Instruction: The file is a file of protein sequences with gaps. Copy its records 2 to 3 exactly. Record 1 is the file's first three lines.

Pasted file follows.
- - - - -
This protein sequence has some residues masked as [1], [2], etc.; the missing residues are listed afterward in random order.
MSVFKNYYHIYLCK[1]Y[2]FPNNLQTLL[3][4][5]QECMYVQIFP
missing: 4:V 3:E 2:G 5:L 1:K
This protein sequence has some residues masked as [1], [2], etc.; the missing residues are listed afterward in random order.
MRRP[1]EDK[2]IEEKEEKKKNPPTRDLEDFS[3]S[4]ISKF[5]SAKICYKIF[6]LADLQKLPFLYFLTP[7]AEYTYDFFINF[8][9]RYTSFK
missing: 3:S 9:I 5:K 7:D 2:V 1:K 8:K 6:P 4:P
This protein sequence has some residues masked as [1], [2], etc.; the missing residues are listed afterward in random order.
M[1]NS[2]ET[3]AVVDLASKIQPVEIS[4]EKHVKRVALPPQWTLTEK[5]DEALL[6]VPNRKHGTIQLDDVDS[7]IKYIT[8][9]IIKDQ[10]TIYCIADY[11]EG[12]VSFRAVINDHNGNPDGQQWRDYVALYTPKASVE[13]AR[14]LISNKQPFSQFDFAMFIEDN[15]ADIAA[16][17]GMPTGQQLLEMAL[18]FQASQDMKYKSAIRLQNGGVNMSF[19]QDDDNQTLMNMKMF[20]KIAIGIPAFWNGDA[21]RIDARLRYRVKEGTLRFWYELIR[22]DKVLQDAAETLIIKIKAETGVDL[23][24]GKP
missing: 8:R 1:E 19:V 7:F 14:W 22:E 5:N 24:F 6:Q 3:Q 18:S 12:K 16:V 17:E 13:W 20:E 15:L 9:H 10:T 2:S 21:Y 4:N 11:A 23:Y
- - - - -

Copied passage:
This protein sequence has some residues masked as [1], [2], etc.; the missing residues are listed afterward in random order.
MRRP[1]EDK[2]IEEKEEKKKNPPTRDLEDFS[3]S[4]ISKF[5]SAKICYKIF[6]LADLQKLPFLYFLTP[7]AEYTYDFFINF[8][9]RYTSFK
missing: 3:S 9:I 5:K 7:D 2:V 1:K 8:K 6:P 4:P
This protein sequence has some residues masked as [1], [2], etc.; the missing residues are listed afterward in random order.
M[1]NS[2]ET[3]AVVDLASKIQPVEIS[4]EKHVKRVALPPQWTLTEK[5]DEALL[6]VPNRKHGTIQLDDVDS[7]IKYIT[8][9]IIKDQ[10]TIYCIADY[11]EG[12]VSFRAVINDHNGNPDGQQWRDYVALYTPKASVE[13]AR[14]LISNKQPFSQFDFAMFIEDN[15]ADIAA[16][17]GMPTGQQLLEMAL[18]FQASQDMKYKSAIRLQNGGVNMSF[19]QDDDNQTLMNMKMF[20]KIAIGIPAFWNGDA[21]RIDARLRYRVKEGTLRFWYELIR[22]DKVLQDAAETLIIKIKAETGVDL[23][24]GKP
missing: 8:R 1:E 19:V 7:F 14:W 22:E 5:N 24:F 6:Q 3:Q 18:S 12:K 16:V 17:E 13:W 20:E 15:L 9:H 10:T 2:S 21:Y 4:N 11:A 23:Y